Continuing lithium while breastfeeding: A woman taking lithium in the postpartum period who does plan to breastfeed may choose either to breastfeed exclusively or to compromise by partially breastfeeding and supplementing with formula. Viguera and colleagues note that whether a woman on lithium is breastfeeding exclusively or partially, there are a number of factors that she must consider.

Breastfeeding might be a reasonable option if the following criteria are met:

  • Stable maternal mood
  • Lithium monotherapy (or a simple medication regimen)
  • A healthy, full-term infant
  • Adherence to infant monitoring guidelines 
  • A collaborative pediatrician who is supportive of the mother’s decision and who understands the importance of infant monitoring

Monitoring of Nursing Infants

Infants exposed to lithium via breast milk are vulnerable to the same side effects as adults, including changes in thyroid and renal functioning; thus, close clinical monitoring of infants exposed to lithium through breast milk is recommended. This monitoring should include measurement of lithium levels, TSH, BUN and creatinine while the child is nursing.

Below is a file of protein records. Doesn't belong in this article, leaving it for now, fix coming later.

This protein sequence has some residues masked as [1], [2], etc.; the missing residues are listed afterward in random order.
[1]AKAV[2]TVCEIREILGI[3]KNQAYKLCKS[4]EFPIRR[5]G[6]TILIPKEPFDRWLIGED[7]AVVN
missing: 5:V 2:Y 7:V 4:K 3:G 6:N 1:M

Guidelines, however, differ on the frequency of infant monitoring.  Based on a systematic review, Imaz and colleagues (2019) recommend that in cases where the mother is treated with lithium during pregnancy, infant lithium level, TSH, and BIN should be assessed at the time of delivery, at 48 hours postpartum and 10 days postpartum. In women who initiate lithium at the time of delivery, testing should occur in the infant at 10 days postpartum.  Further monitoring is recommended only if the infant’s lithium level is greater than 0.3 mEq/L or if clinical signs of toxicity appear. (The cutoff of 0.3 mEq/L is based on the finding that most infants with levels below 0.3 mEq/L do not have adverse effects.)  

However, others recommend close pediatric follow-up of the infant in combination with more frequent laboratory monitoring (i.e., serum lithium, TSH, BUN).  For example, Viguera and colleagues recommend testing during the immediate postpartum period and then every 8-12 weeks if the initial testing is normal.  Whatever frequency of testing is indicated, access to an experienced pediatric phlebotomist is important to facilitate blood testing.